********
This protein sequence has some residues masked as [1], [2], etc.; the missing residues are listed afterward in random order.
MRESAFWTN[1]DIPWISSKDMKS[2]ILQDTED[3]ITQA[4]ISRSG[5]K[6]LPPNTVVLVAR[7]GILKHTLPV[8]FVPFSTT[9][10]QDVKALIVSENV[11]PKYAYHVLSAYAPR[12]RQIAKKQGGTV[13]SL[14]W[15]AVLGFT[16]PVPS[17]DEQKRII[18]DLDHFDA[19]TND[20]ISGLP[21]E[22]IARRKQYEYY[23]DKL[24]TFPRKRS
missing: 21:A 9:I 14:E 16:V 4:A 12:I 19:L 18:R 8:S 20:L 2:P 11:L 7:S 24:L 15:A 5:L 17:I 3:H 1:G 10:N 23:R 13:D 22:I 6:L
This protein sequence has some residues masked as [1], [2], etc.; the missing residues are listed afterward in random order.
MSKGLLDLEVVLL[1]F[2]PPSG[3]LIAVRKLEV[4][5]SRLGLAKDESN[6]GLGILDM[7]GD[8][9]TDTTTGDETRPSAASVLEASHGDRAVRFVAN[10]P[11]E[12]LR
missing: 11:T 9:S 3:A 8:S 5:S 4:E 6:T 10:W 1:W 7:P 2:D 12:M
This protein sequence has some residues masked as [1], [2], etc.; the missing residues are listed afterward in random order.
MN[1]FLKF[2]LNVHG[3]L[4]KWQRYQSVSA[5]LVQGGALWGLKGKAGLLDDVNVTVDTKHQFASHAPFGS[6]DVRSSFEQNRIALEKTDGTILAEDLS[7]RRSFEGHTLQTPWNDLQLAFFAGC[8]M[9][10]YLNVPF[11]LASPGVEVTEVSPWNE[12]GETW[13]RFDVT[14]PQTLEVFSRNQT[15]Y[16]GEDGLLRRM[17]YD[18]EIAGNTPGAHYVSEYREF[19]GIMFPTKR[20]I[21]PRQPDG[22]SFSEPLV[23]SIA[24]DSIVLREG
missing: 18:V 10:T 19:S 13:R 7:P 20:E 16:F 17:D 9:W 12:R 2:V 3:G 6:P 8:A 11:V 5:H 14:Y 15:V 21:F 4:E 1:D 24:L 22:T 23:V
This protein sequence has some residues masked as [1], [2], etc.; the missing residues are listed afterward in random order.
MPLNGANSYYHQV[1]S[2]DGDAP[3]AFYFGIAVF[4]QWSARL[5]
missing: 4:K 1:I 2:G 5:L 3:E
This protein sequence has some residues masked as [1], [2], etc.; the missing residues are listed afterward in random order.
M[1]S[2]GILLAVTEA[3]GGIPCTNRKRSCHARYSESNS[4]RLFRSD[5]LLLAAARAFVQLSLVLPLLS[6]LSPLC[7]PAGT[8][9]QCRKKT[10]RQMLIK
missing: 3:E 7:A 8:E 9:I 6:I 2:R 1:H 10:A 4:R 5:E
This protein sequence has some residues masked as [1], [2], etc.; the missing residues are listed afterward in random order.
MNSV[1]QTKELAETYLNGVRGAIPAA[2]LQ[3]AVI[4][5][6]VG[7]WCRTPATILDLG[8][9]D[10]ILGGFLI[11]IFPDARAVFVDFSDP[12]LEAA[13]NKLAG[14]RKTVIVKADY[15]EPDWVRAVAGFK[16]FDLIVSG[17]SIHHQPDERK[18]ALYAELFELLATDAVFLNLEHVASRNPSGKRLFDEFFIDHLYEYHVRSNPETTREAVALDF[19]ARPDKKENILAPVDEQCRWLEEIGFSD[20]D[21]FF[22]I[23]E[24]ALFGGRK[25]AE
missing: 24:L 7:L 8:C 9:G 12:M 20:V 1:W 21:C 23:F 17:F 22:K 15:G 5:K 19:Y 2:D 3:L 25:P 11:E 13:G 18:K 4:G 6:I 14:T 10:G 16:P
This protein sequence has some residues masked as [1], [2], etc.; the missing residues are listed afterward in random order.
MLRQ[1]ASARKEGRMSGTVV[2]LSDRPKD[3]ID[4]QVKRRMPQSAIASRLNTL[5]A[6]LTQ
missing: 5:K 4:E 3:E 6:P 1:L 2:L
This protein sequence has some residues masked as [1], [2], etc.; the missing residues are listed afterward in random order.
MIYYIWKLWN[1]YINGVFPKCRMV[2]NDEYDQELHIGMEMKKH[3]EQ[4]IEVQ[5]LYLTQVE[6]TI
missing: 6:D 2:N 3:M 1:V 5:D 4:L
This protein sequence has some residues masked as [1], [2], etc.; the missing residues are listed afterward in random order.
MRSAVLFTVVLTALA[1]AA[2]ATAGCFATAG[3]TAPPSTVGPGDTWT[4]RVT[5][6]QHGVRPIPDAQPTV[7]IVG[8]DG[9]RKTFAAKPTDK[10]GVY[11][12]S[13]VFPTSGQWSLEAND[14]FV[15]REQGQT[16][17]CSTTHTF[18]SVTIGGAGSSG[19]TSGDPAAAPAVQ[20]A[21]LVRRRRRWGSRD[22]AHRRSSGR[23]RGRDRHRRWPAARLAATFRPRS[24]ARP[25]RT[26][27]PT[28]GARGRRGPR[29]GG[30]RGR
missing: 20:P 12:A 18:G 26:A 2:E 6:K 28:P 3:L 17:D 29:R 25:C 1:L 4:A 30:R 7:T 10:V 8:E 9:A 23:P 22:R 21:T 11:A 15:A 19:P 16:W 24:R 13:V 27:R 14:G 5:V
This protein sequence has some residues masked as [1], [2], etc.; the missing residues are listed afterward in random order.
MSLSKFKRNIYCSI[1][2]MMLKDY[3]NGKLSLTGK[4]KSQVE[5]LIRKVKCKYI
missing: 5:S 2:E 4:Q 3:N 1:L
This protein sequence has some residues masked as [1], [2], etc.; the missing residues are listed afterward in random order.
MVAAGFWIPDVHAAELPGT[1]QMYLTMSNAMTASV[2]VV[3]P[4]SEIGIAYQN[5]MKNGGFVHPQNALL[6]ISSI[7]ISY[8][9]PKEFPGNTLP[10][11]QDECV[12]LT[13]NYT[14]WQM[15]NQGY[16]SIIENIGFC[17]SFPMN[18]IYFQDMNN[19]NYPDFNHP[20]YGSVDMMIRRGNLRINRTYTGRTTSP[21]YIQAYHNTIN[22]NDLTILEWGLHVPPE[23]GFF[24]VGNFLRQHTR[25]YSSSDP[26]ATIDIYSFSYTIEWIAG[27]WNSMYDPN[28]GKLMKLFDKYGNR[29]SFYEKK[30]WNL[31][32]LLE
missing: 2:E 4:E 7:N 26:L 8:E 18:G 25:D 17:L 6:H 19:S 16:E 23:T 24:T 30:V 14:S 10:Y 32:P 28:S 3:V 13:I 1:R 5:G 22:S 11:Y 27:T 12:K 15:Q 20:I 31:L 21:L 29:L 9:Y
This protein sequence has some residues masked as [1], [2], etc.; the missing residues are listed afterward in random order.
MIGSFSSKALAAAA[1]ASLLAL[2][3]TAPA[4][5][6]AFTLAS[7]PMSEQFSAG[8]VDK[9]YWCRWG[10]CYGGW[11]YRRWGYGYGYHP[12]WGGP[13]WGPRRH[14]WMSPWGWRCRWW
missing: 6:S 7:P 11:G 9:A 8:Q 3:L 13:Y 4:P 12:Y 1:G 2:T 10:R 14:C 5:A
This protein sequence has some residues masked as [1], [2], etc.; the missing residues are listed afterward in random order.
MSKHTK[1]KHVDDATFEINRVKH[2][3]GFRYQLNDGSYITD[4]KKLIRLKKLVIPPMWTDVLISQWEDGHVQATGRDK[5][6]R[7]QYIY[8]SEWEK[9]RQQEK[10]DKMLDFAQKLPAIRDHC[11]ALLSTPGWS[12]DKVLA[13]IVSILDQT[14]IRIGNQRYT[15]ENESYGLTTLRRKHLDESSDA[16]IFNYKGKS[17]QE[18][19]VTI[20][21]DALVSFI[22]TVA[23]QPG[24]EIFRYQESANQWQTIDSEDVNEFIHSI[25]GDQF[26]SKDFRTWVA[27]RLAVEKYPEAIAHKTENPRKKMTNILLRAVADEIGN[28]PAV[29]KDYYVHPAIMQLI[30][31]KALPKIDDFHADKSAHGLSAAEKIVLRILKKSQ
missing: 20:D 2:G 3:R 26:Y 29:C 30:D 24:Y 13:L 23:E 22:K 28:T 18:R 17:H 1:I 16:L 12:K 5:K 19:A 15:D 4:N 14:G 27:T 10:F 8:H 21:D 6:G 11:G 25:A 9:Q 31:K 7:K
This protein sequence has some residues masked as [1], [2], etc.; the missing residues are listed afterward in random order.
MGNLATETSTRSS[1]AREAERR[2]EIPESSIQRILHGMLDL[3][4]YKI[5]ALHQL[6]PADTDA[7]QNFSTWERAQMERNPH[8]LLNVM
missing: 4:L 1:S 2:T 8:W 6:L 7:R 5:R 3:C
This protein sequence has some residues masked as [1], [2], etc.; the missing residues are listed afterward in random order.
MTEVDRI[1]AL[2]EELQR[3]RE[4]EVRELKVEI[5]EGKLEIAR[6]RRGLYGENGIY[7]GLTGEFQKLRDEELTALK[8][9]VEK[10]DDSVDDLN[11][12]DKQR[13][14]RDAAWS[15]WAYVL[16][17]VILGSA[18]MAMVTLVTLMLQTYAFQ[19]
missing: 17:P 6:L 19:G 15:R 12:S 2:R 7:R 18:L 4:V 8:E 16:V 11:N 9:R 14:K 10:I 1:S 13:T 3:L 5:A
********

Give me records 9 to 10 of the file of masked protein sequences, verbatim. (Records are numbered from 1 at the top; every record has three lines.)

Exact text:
This protein sequence has some residues masked as [1], [2], etc.; the missing residues are listed afterward in random order.
MRSAVLFTVVLTALA[1]AA[2]ATAGCFATAG[3]TAPPSTVGPGDTWT[4]RVT[5][6]QHGVRPIPDAQPTV[7]IVG[8]DG[9]RKTFAAKPTDK[10]GVY[11][12]S[13]VFPTSGQWSLEAND[14]FV[15]REQGQT[16][17]CSTTHTF[18]SVTIGGAGSSG[19]TSGDPAAAPAVQ[20]A[21]LVRRRRRWGSRD[22]AHRRSSGR[23]RGRDRHRRWPAARLAATFRPRS[24]ARP[25]RT[26][27]PT[28]GARGRRGPR[29]GG[30]RGR
missing: 20:P 12:A 18:G 26:A 2:E 6:K 28:P 3:L 17:D 29:R 25:C 1:L 4:A 30:R 7:T 10:V 8:E 9:A 23:P 22:R 21:T 11:A 15:A 19:P 16:W 24:R 13:V 27:R 14:G 5:V
This protein sequence has some residues masked as [1], [2], etc.; the missing residues are listed afterward in random order.
MSLSKFKRNIYCSI[1][2]MMLKDY[3]NGKLSLTGK[4]KSQVE[5]LIRKVKCKYI
missing: 5:S 2:E 4:Q 3:N 1:L